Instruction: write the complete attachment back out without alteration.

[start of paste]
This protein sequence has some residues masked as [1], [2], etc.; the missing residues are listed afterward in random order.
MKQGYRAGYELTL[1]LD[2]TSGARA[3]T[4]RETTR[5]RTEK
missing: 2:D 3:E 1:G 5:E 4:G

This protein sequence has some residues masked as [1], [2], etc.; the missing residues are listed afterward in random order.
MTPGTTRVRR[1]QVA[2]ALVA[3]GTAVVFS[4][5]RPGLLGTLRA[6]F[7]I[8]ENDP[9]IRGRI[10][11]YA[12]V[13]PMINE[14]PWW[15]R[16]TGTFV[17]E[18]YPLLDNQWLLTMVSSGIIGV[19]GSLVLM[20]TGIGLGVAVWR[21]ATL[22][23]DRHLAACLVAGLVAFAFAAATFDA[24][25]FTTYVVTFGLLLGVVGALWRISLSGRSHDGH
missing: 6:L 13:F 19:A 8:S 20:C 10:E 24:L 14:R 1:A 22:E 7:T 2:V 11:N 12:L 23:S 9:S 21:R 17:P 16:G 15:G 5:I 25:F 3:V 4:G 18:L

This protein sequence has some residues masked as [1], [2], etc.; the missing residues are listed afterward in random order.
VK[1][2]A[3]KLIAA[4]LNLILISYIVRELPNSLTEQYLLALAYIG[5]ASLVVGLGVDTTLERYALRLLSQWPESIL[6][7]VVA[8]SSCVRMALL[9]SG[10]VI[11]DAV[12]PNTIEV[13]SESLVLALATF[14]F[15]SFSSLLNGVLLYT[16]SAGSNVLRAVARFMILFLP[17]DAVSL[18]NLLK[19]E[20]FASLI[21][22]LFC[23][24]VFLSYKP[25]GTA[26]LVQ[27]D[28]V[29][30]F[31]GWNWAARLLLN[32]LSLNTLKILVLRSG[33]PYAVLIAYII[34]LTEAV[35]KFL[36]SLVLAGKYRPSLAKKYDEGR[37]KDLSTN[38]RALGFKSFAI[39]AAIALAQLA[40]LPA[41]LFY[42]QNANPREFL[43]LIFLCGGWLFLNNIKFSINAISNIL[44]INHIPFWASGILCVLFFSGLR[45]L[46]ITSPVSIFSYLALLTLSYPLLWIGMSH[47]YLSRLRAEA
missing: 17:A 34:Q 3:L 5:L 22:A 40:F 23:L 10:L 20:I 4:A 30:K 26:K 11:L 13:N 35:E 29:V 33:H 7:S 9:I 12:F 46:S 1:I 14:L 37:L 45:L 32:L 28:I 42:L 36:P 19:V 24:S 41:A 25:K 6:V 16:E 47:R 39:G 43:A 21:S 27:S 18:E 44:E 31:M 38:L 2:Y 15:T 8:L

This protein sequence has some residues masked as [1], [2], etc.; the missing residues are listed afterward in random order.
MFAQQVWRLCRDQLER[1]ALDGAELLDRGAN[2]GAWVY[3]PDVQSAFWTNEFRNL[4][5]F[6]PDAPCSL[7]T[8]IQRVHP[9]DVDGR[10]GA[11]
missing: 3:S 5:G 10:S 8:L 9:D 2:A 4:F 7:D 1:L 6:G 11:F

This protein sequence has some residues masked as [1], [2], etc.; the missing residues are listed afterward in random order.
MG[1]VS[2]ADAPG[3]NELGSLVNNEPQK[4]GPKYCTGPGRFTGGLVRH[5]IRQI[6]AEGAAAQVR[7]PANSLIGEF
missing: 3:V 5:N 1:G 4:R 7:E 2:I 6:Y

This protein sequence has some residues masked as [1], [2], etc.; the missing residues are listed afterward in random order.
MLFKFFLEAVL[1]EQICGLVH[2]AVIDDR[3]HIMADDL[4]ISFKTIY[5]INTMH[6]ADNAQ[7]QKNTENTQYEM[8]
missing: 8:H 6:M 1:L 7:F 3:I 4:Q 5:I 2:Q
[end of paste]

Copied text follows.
This protein sequence has some residues masked as [1], [2], etc.; the missing residues are listed afterward in random order.
MKQGYRAGYELTL[1]LD[2]TSGARA[3]T[4]RETTR[5]RTEK
missing: 2:D 3:E 1:G 5:E 4:G

This protein sequence has some residues masked as [1], [2], etc.; the missing residues are listed afterward in random order.
MTPGTTRVRR[1]QVA[2]ALVA[3]GTAVVFS[4][5]RPGLLGTLRA[6]F[7]I[8]ENDP[9]IRGRI[10][11]YA[12]V[13]PMINE[14]PWW[15]R[16]TGTFV[17]E[18]YPLLDNQWLLTMVSSGIIGV[19]GSLVLM[20]TGIGLGVAVWR[21]ATL[22][23]DRHLAACLVAGLVAFAFAAATFDA[24][25]FTTYVVTFGLLLGVVGALWRISLSGRSHDGH
missing: 6:L 13:F 19:A 8:S 20:C 10:E 24:L 14:R 1:A 22:E 7:T 2:V 11:N 12:L 23:S 9:S 21:R 17:P 16:G 15:G 5:I 25:F 3:V 4:G 18:L

This protein sequence has some residues masked as [1], [2], etc.; the missing residues are listed afterward in random order.
VK[1][2]A[3]KLIAA[4]LNLILISYIVRELPNSLTEQYLLALAYIG[5]ASLVVGLGVDTTLERYALRLLSQWPESIL[6][7]VVA[8]SSCVRMALL[9]SG[10]VI[11]DAV[12]PNTIEV[13]SESLVLALATF[14]F[15]SFSSLLNGVLLYT[16]SAGSNVLRAVARFMILFLP[17]DAVSL[18]NLLK[19]E[20]FASLI[21][22]LFC[23][24]VFLSYKP[25]GTA[26]LVQ[27]D[28]V[29][30]F[31]GWNWAARLLLN[32]LSLNTLKILVLRSG[33]PYAVLIAYII[34]LTEAV[35]KFL[36]SLVLAGKYRPSLAKKYDEGR[37]KDLSTN[38]RALGFKSFAI[39]AAIALAQLA[40]LPA[41]LFY[42]QNANPREFL[43]LIFLCGGWLFLNNIKFSINAISNIL[44]INHIPFWASGILCVLFFSGLR[45]L[46]ITSPVSIFSYLALLTLSYPLLWIGMSH[47]YLSRLRAEA
missing: 17:A 34:Q 3:L 5:L 22:A 40:F 23:L 10:L 20:I 4:A 30:K 26:K 11:L 13:N 35:E 29:V 33:H 7:S 9:I 12:F 46:S 1:I 14:L 37:L 45:L 32:L 28:I 42:L 36:P 19:V 24:S 41:A 25:K 6:V 16:E 47:R 39:G 43:A 21:S 27:S 18:E 44:E 31:M 38:L 2:Y 15:T 8:L

This protein sequence has some residues masked as [1], [2], etc.; the missing residues are listed afterward in random order.
MFAQQVWRLCRDQLER[1]ALDGAELLDRGAN[2]GAWVY[3]PDVQSAFWTNEFRNL[4][5]F[6]PDAPCSL[7]T[8]IQRVHP[9]DVDGR[10]GA[11]
missing: 3:S 5:G 10:S 8:L 9:D 2:A 4:F 7:D 1:L 6:G 11:F

This protein sequence has some residues masked as [1], [2], etc.; the missing residues are listed afterward in random order.
MG[1]VS[2]ADAPG[3]NELGSLVNNEPQK[4]GPKYCTGPGRFTGGLVRH[5]IRQI[6]AEGAAAQVR[7]PANSLIGEF
missing: 3:V 5:N 1:G 4:R 7:E 2:I 6:Y

This protein sequence has some residues masked as [1], [2], etc.; the missing residues are listed afterward in random order.
MLFKFFLEAVL[1]EQICGLVH[2]AVIDDR[3]HIMADDL[4]ISFKTIY[5]INTMH[6]ADNAQ[7]QKNTENTQYEM[8]
missing: 8:H 6:M 1:L 7:F 3:I 4:Q 5:I 2:Q